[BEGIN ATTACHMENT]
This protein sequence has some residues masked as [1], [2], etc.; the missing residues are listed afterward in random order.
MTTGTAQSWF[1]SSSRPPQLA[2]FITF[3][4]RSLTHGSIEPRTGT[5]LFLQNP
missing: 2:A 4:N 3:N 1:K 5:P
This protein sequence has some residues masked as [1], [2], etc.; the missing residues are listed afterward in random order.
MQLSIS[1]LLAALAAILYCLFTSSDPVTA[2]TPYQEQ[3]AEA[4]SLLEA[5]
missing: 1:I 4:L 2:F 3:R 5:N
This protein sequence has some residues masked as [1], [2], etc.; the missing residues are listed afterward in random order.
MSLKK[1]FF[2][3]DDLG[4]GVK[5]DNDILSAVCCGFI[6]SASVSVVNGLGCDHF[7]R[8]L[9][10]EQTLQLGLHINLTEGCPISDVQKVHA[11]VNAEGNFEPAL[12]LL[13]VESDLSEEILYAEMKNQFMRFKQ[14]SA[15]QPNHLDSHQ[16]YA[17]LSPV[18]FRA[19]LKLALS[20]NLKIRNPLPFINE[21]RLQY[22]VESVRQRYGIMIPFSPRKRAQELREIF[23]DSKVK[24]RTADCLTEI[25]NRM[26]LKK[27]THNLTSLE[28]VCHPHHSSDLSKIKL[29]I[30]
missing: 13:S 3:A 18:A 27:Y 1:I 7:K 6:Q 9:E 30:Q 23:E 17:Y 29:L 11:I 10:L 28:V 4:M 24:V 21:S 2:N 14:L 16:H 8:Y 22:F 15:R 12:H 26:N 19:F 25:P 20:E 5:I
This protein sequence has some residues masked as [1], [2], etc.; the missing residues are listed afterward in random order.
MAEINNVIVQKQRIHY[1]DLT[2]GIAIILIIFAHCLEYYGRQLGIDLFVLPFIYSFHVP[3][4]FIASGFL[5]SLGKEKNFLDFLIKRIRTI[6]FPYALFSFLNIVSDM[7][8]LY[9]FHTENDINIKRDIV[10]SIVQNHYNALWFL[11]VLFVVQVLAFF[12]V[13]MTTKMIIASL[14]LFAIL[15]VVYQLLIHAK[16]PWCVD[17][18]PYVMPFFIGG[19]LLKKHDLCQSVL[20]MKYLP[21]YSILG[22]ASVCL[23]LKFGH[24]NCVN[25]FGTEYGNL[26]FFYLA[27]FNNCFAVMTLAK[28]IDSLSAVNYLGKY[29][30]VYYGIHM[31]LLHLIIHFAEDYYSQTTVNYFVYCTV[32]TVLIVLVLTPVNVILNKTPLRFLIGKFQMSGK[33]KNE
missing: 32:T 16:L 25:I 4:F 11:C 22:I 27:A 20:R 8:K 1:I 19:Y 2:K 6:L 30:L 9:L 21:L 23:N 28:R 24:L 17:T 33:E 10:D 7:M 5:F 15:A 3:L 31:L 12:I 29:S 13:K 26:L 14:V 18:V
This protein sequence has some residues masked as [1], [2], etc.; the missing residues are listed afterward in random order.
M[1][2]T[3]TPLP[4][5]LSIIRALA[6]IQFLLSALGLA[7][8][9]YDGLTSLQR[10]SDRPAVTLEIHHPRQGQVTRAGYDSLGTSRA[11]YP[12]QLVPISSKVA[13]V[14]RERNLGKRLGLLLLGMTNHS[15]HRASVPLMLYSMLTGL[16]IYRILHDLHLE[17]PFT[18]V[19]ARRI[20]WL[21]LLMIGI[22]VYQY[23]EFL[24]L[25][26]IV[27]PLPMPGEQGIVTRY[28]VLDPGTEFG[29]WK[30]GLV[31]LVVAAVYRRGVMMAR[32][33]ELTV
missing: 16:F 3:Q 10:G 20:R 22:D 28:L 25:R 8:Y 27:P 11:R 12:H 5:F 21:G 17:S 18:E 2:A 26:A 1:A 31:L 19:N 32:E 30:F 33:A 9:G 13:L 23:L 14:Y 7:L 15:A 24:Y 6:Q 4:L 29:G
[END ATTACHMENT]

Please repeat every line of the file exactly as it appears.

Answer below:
This protein sequence has some residues masked as [1], [2], etc.; the missing residues are listed afterward in random order.
MTTGTAQSWF[1]SSSRPPQLA[2]FITF[3][4]RSLTHGSIEPRTGT[5]LFLQNP
missing: 2:A 4:N 3:N 1:K 5:P
This protein sequence has some residues masked as [1], [2], etc.; the missing residues are listed afterward in random order.
MQLSIS[1]LLAALAAILYCLFTSSDPVTA[2]TPYQEQ[3]AEA[4]SLLEA[5]
missing: 1:I 4:L 2:F 3:R 5:N
This protein sequence has some residues masked as [1], [2], etc.; the missing residues are listed afterward in random order.
MSLKK[1]FF[2][3]DDLG[4]GVK[5]DNDILSAVCCGFI[6]SASVSVVNGLGCDHF[7]R[8]L[9][10]EQTLQLGLHINLTEGCPISDVQKVHA[11]VNAEGNFEPAL[12]LL[13]VESDLSEEILYAEMKNQFMRFKQ[14]SA[15]QPNHLDSHQ[16]YA[17]LSPV[18]FRA[19]LKLALS[20]NLKIRNPLPFINE[21]RLQY[22]VESVRQRYGIMIPFSPRKRAQELREIF[23]DSKVK[24]RTADCLTEI[25]NRM[26]LKK[27]THNLTSLE[28]VCHPHHSSDLSKIKL[29]I[30]
missing: 13:S 3:A 18:A 27:Y 1:I 7:K 6:Q 9:E 30:Q 23:E 17:Y 29:L 11:I 10:L 28:V 4:M 24:V 21:S 2:N 14:L 16:H 8:Y 22:F 15:R 12:H 26:N 19:F 25:P 20:E 5:I
This protein sequence has some residues masked as [1], [2], etc.; the missing residues are listed afterward in random order.
MAEINNVIVQKQRIHY[1]DLT[2]GIAIILIIFAHCLEYYGRQLGIDLFVLPFIYSFHVP[3][4]FIASGFL[5]SLGKEKNFLDFLIKRIRTI[6]FPYALFSFLNIVSDM[7][8]LY[9]FHTENDINIKRDIV[10]SIVQNHYNALWFL[11]VLFVVQVLAFF[12]V[13]MTTKMIIASL[14]LFAIL[15]VVYQLLIHAK[16]PWCVD[17][18]PYVMPFFIGG[19]LLKKHDLCQSVL[20]MKYLP[21]YSILG[22]ASVCL[23]LKFGH[24]NCVN[25]FGTEYGNL[26]FFYLA[27]FNNCFAVMTLAK[28]IDSLSAVNYLGKY[29][30]VYYGIHM[31]LLHLIIHFAEDYYSQTTVNYFVYCTV[32]TVLIVLVLTPVNVILNKTPLRFLIGKFQMSGK[33]KNE
missing: 32:T 16:L 25:I 4:F 11:C 22:I 27:A 20:R 8:K 1:I 19:Y 2:K 6:L 30:L 9:L 21:L 23:N 28:R 24:L 17:T 33:E 10:D 7:M 5:F 15:A 3:L 31:L 12:I 29:S 13:K 26:L 14:V 18:V
This protein sequence has some residues masked as [1], [2], etc.; the missing residues are listed afterward in random order.
M[1][2]T[3]TPLP[4][5]LSIIRALA[6]IQFLLSALGLA[7][8][9]YDGLTSLQR[10]SDRPAVTLEIHHPRQGQVTRAGYDSLGTSRA[11]YP[12]QLVPISSKVA[13]V[14]RERNLGKRLGLLLLGMTNHS[15]HRASVPLMLYSMLTGL[16]IYRILHDLHLE[17]PFT[18]V[19]ARRI[20]WL[21]LLMIGI[22]VYQY[23]EFL[24]L[25][26]IV[27]PLPMPGEQGIVTRY[28]VLDPGTEFG[29]WK[30]GLV[31]LVVAAVYRRGVMMAR[32][33]ELTV
missing: 16:F 3:Q 10:G 20:R 22:D 28:L 25:R 8:Y 27:P 11:R 12:H 5:F 21:G 17:S 18:E 2:A 26:A 1:A 31:L 19:N 32:E 30:F 33:A 9:G 13:L 23:L 14:Y 7:L 15:A 24:Y 6:Q 4:L 29:G